That said, if we are indeed right be skeptical of the French judges’ seemingly self-serving claims, we should also ― as prof. McCormick urges us ― take a hard look at our own. The Supreme Court is in the habit of issuing decisions signed by “the Court”, without attribution to one author (or several authors, as is increasingly common). Insofar as there is a common thread to these decisions, it is that many (although by no means all) of them involve potential confrontations between the Supreme Court and either a government, whether federal (say l’Affaire Nadon, Reference re Supreme Court Act, ss. 5 and 6, 2014 SCC 21, [2014] 1 S.C.R. 433) or provincial (say Quebec (Attorney-General) v Blaikie, [1979] 2 SCR 1016), whether on issues concerning the judiciary or on other politically salient topics, from the death penalty to language rights. In these cases, the Supreme Court may well be concerned, rightly or wrongly ― often wrongly, I suspect ― about deflecting criticism from its individual members and even with preserving its independence.

Admittedly there are important differences between this practice and that which the French judges’ union is looking to institute. In France, appellate decisions (rendered by multi-member panels) already are anonymous in the sense that “by the court” decisions are: they do not identify an individual author, though first instance decisions rendered by a single judge necessarily are not. If I understand the point of the judges’ union’s demands correctly, so far as appellate courts are concerned, they seek to hide the composition of the panels, as well as the identity of the actual authors of the decision. When the Supreme Court (or, on occasion, provincial courts of appeal) issue “by the court” decisions, we are always told who was on the panel. And of course, the practice of “by the court” decisions is quantitatively marginal ― although qualitatively significant ― one. On average, the Supreme Court issues only one or two decisions a year without attribution.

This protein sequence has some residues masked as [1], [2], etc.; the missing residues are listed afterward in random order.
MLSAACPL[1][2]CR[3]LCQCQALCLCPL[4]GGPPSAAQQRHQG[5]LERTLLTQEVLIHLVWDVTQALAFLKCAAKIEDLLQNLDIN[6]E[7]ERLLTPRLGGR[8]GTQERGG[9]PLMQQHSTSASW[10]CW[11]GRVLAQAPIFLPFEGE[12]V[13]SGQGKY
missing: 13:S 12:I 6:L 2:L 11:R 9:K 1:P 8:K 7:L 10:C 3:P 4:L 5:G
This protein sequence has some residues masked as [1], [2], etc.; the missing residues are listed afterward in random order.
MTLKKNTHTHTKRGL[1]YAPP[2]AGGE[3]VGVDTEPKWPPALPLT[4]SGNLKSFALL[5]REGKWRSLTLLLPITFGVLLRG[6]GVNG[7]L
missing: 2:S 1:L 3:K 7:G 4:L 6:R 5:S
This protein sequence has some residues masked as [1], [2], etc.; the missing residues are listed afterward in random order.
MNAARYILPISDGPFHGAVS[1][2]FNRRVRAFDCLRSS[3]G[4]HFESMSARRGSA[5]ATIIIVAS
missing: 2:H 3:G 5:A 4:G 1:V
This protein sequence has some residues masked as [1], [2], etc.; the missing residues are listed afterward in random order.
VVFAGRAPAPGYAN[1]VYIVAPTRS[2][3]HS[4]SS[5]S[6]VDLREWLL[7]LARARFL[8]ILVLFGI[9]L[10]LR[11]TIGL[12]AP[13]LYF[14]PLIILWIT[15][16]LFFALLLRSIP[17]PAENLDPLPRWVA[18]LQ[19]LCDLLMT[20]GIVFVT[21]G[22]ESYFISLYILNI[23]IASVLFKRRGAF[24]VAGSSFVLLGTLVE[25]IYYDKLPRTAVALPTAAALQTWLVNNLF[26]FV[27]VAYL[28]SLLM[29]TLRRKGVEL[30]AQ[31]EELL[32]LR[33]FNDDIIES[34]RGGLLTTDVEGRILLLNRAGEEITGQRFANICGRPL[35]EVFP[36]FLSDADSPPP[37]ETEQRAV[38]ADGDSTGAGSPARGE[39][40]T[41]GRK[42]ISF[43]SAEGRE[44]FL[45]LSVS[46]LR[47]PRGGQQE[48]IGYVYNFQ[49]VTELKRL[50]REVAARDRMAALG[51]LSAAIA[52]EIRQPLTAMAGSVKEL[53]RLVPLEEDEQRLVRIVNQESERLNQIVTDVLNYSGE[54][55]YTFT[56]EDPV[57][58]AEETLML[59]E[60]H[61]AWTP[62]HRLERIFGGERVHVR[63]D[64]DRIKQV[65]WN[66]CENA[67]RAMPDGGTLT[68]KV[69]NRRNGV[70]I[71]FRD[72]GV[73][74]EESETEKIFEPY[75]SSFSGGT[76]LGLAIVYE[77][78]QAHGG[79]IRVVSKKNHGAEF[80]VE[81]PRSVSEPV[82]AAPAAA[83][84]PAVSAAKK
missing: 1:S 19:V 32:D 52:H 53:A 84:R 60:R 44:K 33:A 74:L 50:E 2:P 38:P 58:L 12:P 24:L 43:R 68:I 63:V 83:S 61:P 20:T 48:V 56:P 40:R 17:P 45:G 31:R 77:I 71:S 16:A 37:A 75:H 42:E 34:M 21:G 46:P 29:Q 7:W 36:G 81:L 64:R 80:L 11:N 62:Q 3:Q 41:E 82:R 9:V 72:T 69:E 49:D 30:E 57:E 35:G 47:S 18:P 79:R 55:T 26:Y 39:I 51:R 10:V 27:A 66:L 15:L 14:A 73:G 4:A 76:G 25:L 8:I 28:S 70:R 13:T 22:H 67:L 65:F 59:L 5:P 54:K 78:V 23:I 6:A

Indeed, these differences are a good starting point in thinking about whether the anonymity of judicial decisions is a problem, as prof. McCormick argues it is, and as I am now inclined to think too. Does it matter that we know the composition of the panels that render unattributed decisions? I suppose some information is better than none. And of course, in a very important sense, judges should be accountable, or amenable to criticism, not just for the decisions they happen to write, but also for those with which they agree ― at least in the common law world, where concurring and dissenting is (almost) always possible, if sometimes unpopular with one’s colleagues on the bench. Still, the composition of the panel ― especially a large panel at the Supreme Court ― seems insufficient. Does it matter whether only a few, or many, or all decisions are unattributed? I think it does. If the practice of “by the Court” decisions were really sporadic (and it is now a bit more than that), it would arguably matter very little. If it were clearly reserved for decisions where the Courts feel the very separation of powers, or indeed the future of the country, is at stake (as the Supreme Court may have felt in, say Canada (Prime Minister) v. Khadr, 2010 SCC 3, [2010] 1 SCR 44, and in Reference re Secession of Quebec, [1998] 2 SCR 217), it would be more readily understandable. But it is neither, and as prof. McCormick shows, it is difficult to establish a coherent narrative that would account for all of the “by the court” decisions.